||It has been suggested that this article be merged into Rag joint. (Discuss) Proposed since June 2011.|
A giubo (pron.: // JEW-boh; etymology: Giunti Boschi), also known as a flex disc, and sometimes misspelled as guibo, is a flexible coupling used to transmit rotational torque between the drive shaft and the companion flange on mechanical devices, such as an automobile engine. The giubo is made from flexible rubber and is designed to allow some angular misalignment while reducing driveline vibration in mechanical power transmission applications.
How it works 
Input and output shaft flanges are bolted to the giubo on either side using alternating hole positions, so that the flanges are not connected directly to one another but instead only through the rubber material of the coupling. The elasticity of the rubber absorbs vibration and flexes for alignment. It follows that the rubber must withstand the application's full transmitted torque, for which reason the rubber is often reinforced internally using moulded-in fibre material.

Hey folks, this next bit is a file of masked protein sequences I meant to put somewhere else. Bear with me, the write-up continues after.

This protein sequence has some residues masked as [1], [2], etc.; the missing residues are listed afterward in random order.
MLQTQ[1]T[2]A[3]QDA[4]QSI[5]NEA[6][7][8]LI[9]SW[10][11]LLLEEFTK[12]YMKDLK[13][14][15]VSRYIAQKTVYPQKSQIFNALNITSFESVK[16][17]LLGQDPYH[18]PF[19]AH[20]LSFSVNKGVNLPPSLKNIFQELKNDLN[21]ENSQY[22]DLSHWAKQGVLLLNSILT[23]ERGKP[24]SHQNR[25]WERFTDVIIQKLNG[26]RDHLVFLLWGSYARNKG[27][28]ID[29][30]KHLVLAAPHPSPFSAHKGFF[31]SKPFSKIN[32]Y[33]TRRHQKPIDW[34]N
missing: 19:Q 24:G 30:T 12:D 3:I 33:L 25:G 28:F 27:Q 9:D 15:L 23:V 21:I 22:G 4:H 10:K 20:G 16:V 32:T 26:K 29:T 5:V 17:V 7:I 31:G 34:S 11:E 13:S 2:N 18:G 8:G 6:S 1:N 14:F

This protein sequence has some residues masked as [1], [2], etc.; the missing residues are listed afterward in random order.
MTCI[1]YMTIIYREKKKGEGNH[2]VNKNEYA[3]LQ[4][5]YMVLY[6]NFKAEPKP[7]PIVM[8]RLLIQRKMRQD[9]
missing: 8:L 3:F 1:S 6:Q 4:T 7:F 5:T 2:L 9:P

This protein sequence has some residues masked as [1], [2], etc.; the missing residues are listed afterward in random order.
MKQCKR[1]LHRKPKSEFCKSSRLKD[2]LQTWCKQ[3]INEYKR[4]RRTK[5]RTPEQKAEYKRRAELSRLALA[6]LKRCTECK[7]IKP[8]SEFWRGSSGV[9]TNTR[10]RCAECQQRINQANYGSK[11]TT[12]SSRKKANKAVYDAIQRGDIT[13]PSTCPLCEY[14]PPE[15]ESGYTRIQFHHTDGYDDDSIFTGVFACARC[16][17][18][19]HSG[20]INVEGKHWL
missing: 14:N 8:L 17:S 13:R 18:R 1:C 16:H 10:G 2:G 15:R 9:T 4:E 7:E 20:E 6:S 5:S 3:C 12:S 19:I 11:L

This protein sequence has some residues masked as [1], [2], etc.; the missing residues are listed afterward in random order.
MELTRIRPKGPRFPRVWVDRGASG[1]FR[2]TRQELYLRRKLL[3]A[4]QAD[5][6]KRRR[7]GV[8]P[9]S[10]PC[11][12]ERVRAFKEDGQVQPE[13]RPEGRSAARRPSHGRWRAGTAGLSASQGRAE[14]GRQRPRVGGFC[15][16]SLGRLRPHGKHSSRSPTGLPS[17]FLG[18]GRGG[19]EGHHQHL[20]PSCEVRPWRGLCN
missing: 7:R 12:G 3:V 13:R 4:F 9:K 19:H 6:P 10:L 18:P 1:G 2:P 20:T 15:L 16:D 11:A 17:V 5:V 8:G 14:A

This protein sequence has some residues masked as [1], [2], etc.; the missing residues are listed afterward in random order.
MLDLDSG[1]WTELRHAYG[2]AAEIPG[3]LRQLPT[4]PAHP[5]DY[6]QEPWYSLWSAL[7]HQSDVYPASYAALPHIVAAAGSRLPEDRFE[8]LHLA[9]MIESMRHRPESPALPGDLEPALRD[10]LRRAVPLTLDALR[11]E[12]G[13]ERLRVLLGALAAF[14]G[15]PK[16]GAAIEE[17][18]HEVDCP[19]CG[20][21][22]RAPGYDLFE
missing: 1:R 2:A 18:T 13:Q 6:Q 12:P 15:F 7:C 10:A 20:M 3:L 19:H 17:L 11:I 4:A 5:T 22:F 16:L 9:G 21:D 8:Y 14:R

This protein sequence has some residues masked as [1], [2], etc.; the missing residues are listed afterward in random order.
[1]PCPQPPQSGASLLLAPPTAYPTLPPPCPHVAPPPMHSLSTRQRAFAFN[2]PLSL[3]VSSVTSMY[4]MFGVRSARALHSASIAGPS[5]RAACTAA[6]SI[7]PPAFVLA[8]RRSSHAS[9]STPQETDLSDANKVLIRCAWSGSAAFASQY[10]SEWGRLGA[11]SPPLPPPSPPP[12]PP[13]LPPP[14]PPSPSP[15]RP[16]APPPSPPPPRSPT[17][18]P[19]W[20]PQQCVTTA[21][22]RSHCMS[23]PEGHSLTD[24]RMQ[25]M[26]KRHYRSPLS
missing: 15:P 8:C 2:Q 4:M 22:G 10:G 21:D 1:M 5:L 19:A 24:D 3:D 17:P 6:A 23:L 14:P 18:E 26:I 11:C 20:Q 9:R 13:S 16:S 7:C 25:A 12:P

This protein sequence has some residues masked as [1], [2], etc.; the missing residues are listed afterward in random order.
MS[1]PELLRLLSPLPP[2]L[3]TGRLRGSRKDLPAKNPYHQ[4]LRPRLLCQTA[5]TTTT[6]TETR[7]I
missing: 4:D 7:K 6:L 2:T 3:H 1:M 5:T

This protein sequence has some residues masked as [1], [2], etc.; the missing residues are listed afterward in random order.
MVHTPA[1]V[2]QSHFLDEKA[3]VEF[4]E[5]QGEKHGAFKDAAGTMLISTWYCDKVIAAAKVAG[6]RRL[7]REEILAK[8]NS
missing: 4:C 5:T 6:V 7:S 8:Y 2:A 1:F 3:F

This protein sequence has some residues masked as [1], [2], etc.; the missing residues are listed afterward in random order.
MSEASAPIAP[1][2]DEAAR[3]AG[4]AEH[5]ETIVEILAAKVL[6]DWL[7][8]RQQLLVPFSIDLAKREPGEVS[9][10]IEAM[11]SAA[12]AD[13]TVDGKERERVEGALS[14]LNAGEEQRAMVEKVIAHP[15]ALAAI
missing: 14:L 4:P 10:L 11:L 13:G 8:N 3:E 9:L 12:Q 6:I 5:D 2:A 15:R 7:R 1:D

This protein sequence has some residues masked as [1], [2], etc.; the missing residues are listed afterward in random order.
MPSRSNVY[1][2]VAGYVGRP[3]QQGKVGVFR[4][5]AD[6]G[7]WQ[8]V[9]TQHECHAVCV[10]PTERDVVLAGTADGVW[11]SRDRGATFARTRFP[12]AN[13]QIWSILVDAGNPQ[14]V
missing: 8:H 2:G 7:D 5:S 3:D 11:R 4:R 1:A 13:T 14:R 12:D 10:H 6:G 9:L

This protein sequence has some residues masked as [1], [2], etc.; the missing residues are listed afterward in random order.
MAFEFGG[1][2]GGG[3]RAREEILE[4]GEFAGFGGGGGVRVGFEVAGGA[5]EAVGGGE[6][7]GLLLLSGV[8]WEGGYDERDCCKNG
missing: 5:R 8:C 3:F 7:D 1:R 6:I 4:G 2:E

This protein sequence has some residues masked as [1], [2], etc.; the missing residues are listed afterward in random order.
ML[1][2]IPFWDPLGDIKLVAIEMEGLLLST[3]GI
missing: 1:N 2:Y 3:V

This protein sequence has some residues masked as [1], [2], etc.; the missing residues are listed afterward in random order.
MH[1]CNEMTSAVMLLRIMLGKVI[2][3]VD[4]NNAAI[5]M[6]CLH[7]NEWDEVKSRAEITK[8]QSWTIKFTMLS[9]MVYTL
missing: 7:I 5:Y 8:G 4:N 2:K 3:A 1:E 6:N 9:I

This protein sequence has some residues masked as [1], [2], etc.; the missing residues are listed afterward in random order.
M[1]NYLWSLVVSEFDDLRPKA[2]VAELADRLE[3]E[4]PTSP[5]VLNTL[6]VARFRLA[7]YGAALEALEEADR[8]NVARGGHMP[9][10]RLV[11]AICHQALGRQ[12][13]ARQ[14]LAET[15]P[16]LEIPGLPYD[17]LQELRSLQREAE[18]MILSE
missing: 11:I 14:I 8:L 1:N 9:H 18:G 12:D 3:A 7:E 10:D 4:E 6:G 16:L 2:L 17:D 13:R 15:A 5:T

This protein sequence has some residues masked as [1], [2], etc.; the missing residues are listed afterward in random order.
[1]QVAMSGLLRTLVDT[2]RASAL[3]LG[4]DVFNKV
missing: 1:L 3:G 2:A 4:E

Giubo is a contraction of the Italian word giunto ('joint' or 'coupling') and the surname of the Italian engineer who designed and patented the first flex disc, Antonio Boschi (b1896-d1988). He later founded GIUBO SpA, a company solely dedicated to manufacturing flex discs. The giubo, today well known in automotive use, is believed first to have been used for this purpose on the Alfa Romeo model 1900, produced between 1950 and 1959.
See also 
|Wikimedia Commons has media related to: Giubo|
- "Giubo spelling and pronunciation". Alfa Romeo Owners' Club digest. 2003-06-17. Retrieved 200-04-27.